leases follow the Murchison River for forty miles and including sites of historical interest. Its country begins in the south at Woolgorong boundary, continues past Ballinyoo Springs, and on to Jiggernoo which was the home of the Boddington family (when they managed Mt. Aubrey Station). From there, Billabalong country continues on to another out camp, Wongoolia, which was the scene of the fatal shooting of a wanted Aboriginal outlaw, ‘Fat Charlie’ by Constable Gordon in 1903; it was at this same out camp that several cattle where brutally mutilated in 1907 by another Aboriginal, Boomer.

Day 33 – Wednesday September 12, 2012 – Chasing the Dirt:  Billabong Station to Tallering Nature Reserve

Bush camp Tallering Nature Reserve

Bush camp Tallering Nature Reserve

76 km with 252 metres of climbing at an average of @ 10.4 km/h. Total kilometres to date: 2,403 km

What a day! Today was my slowest average speed for the Chasing the Dirt tour so far. Hammered all day by a moderate to strong headwind which for a moment there became a sidewind which was blowing me around a bit. To add to the wind pain, was the lousy road conditions. Crossing the Shire boundary into the City of Greater Geraldton only made things worse. Probably one of the roughest sections I have ridden on this tour.

The only saving grace today was hitting the bitumen 48 km north of Mullewa. Unfortunately the bitumen has a downside: 53.5 metre road trains (read four trailer jobs). Looks like I will be sharing my ride into Mullewa tomorrow with these boys and girls (The days of sharing the road with friendly motorists has come to an end me thinks).

Really not much else to the day’s ride … no photo opportunities, just wind, road and pain. Off to Mullewa tomorrow and hopefully a chance to get some washing done and the journal updated.

That ends the day and this touring note from the tent at Tallering Nature Reserve where there is no Telstra Next G mobile phone coverage and not flies thanks to the wind.

Day 34 – Thursday September 13, 2012 – Chasing the Dirt:  Tallering Nature Reserve to Mullewa

48 km with 219 metres of climbing at an average of @ 14.7 km/h. Total kilometres to date: 2,451 km

Amazing what a difference a bit of bitumen and more friendly winds make. Okay it was a short ride but still it much easier going than yesterday. Also the four trailer road trains where very friendly and considerate, always passing as wide as possible. Cannot ask for much more.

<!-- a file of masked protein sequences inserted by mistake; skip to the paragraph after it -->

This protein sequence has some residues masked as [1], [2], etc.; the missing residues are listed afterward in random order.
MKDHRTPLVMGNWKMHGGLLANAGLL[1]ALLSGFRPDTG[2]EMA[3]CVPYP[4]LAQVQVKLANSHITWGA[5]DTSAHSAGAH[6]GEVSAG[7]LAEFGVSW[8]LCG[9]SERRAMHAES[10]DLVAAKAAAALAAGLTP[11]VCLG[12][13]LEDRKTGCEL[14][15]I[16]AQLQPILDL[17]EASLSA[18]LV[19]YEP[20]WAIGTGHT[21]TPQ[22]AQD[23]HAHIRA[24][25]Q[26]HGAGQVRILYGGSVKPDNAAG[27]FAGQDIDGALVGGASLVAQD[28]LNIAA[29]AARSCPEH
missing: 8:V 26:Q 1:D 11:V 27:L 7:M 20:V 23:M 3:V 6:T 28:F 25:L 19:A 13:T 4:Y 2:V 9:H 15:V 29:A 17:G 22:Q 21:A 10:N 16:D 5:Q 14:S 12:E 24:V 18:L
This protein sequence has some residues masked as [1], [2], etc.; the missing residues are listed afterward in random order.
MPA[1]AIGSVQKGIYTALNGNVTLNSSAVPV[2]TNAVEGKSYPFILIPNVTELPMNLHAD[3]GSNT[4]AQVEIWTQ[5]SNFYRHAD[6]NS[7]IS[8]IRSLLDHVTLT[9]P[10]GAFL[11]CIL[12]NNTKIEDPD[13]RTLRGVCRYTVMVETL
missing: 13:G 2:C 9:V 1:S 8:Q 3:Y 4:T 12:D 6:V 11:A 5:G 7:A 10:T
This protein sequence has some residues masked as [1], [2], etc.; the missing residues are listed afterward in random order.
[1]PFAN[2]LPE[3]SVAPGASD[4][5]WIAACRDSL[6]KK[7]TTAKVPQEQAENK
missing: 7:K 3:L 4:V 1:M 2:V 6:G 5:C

All up the ride into Mullewa was not that exciting other than the Western Brown snake (Gwardar) which was crossing the Carnarvon Mullewa Road just out of Mullewa. I had to stop whilst it decided what to do. At one point it lifted its head and started towards me. Before I had a chance to go into full panic it turned its focus back to completely crossing the road. As it was the Police turned up at this moment and I think the vehicle vibration hurried it along. That was my excitement for the day 🙂

The change in landscape as I got closer to Mullewa was quite noticeable. The land went from the outback scrub of the days gone by to semi-cleared land to cleared land. No sign of wheat crops near the road but; just dry paddocks.

Mullewa. GJ Coop pretty much summed it I think. If you bypass it you are not missing much. All there is besides the caravan park and various government services is an Ampol service station come store, a BP servo, a general store/Post Office of sorts and the pub. I wouldn’t really on resupplying here.

To stay at the caravan park you need to go to the Ampol first to pay and get the code to the ablutions and laundry. $13.50 for unpowered site. The camp kitchen is basic but does have some power points so charging is possible. Really nothing of much here. The town really looks really run down.

Tomorrow I head to Morawa or back to Mingenew. Will decided in the morning when I have a handle on the winds. Either way is a day’s ride.

That ends the day and this touring note from the tent or rather the camp kitchen at Mullewa where there is Telstra Next G mobile phone coverage but not much else.

Your Turn To Talk

I hope you found this bicycle touring note of ride from Carnarvon to Mullewa an enjoyable read and hopefully informative as well. Please do share your thoughts on ride and/or riding this area with the rest of us by leaving a comment below 🙂

2 Responses to Chasing the Dirt – Carnarvon to Mullewa Bicycle Touring Note

  1. Jennie Haste July 10, 2013 at 9:51 PM #

    Once I have sold the children I would like to cycle this in the up hill direction (to Carnarvon). Since I have had no offers this has been most helpful in planning our camping trip to mount Augustus next week. Thanks. Brilliant. Avid cyclist, Jennie.

    • Andrew Priest July 19, 2013 at 7:22 AM #

      Sorry to hear of the lack of offers on the children 🙂 Thanks for the feedback but and I hope you and the mob enjoy Mt Augustus. A great place to visit for sure.